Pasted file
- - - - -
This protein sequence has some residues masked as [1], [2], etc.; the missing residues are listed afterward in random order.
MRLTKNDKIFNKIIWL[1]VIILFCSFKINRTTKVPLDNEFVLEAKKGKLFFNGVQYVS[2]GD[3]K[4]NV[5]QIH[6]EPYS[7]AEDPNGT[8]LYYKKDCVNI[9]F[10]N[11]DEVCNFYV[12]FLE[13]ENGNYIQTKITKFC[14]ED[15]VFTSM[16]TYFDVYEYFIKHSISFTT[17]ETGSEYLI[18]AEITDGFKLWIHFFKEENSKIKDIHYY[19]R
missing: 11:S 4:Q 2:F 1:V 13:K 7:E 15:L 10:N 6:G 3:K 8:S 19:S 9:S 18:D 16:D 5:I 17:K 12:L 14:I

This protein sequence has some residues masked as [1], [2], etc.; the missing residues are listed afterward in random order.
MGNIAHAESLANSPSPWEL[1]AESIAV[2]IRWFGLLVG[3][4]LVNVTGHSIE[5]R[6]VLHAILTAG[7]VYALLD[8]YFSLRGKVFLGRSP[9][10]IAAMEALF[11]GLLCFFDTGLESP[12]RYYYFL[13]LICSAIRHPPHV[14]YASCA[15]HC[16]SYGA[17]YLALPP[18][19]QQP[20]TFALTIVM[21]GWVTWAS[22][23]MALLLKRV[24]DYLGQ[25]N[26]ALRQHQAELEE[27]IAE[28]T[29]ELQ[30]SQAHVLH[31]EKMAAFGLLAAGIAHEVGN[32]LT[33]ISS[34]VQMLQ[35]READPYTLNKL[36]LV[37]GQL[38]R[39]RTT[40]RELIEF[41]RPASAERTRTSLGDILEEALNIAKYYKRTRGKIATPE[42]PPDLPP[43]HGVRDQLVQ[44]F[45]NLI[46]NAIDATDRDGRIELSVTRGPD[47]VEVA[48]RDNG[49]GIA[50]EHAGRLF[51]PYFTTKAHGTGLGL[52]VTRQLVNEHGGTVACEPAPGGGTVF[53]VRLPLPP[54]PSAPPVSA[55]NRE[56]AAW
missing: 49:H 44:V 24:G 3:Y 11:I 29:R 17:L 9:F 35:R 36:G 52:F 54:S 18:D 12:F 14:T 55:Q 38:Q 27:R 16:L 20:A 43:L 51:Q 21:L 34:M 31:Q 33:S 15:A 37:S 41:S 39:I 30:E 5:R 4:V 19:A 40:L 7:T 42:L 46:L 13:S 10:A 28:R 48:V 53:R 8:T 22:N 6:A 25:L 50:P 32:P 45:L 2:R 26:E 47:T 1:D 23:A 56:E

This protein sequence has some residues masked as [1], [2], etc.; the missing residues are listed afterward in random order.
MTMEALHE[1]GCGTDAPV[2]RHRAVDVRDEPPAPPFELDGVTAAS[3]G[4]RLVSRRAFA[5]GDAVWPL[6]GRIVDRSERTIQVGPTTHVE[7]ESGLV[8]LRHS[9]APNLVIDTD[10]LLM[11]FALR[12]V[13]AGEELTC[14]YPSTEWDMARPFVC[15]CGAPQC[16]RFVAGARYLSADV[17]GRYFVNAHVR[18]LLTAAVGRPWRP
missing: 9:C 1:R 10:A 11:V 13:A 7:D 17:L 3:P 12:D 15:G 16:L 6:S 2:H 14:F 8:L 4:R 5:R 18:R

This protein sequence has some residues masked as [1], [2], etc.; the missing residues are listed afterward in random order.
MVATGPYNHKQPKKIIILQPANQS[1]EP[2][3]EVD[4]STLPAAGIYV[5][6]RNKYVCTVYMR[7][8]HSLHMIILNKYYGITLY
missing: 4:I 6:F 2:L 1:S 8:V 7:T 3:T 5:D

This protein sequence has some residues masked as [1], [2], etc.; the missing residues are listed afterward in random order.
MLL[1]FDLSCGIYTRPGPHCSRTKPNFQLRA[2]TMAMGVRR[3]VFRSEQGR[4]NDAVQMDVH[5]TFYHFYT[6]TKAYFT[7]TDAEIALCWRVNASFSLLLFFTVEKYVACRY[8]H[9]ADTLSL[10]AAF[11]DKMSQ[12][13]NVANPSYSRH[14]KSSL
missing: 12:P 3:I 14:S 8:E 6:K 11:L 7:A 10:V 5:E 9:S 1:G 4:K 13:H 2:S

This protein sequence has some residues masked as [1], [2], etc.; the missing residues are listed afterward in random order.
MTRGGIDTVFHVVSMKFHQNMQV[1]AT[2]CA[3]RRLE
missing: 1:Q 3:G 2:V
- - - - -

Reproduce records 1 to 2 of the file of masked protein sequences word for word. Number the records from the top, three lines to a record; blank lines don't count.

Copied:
This protein sequence has some residues masked as [1], [2], etc.; the missing residues are listed afterward in random order.
MRLTKNDKIFNKIIWL[1]VIILFCSFKINRTTKVPLDNEFVLEAKKGKLFFNGVQYVS[2]GD[3]K[4]NV[5]QIH[6]EPYS[7]AEDPNGT[8]LYYKKDCVNI[9]F[10]N[11]DEVCNFYV[12]FLE[13]ENGNYIQTKITKFC[14]ED[15]VFTSM[16]TYFDVYEYFIKHSISFTT[17]ETGSEYLI[18]AEITDGFKLWIHFFKEENSKIKDIHYY[19]R
missing: 11:S 4:Q 2:F 1:V 13:K 7:E 15:L 10:N 6:G 3:K 8:S 19:S 9:S 18:D 16:D 5:I 17:K 12:L 14:I

This protein sequence has some residues masked as [1], [2], etc.; the missing residues are listed afterward in random order.
MGNIAHAESLANSPSPWEL[1]AESIAV[2]IRWFGLLVG[3][4]LVNVTGHSIE[5]R[6]VLHAILTAG[7]VYALLD[8]YFSLRGKVFLGRSP[9][10]IAAMEALF[11]GLLCFFDTGLESP[12]RYYYFL[13]LICSAIRHPPHV[14]YASCA[15]HC[16]SYGA[17]YLALPP[18][19]QQP[20]TFALTIVM[21]GWVTWAS[22][23]MALLLKRV[24]DYLGQ[25]N[26]ALRQHQAELEE[27]IAE[28]T[29]ELQ[30]SQAHVLH[31]EKMAAFGLLAAGIAHEVGN[32]LT[33]ISS[34]VQMLQ[35]READPYTLNKL[36]LV[37]GQL[38]R[39]RTT[40]RELIEF[41]RPASAERTRTSLGDILEEALNIAKYYKRTRGKIATPE[42]PPDLPP[43]HGVRDQLVQ[44]F[45]NLI[46]NAIDATDRDGRIELSVTRGPD[47]VEVA[48]RDNG[49]GIA[50]EHAGRLF[51]PYFTTKAHGTGLGL[52]VTRQLVNEHGGTVACEPAPGGGTVF[53]VRLPLPP[54]PSAPPVSA[55]NRE[56]AAW
missing: 49:H 44:V 24:G 3:Y 11:I 29:R 17:L 9:F 35:R 36:G 52:F 54:S 18:D 12:F 14:T 55:Q 38:Q 27:R 16:L 20:A 43:L 51:Q 21:L 34:M 31:Q 33:S 15:A 37:S 41:S 39:I 30:E 5:R 4:V 19:A 40:L 7:T 42:L 46:L 13:S 10:A 28:R 48:V 53:R 8:T 22:N 6:A 25:L 50:P 32:P 45:L 2:R 26:E 47:T 1:D 23:A 56:E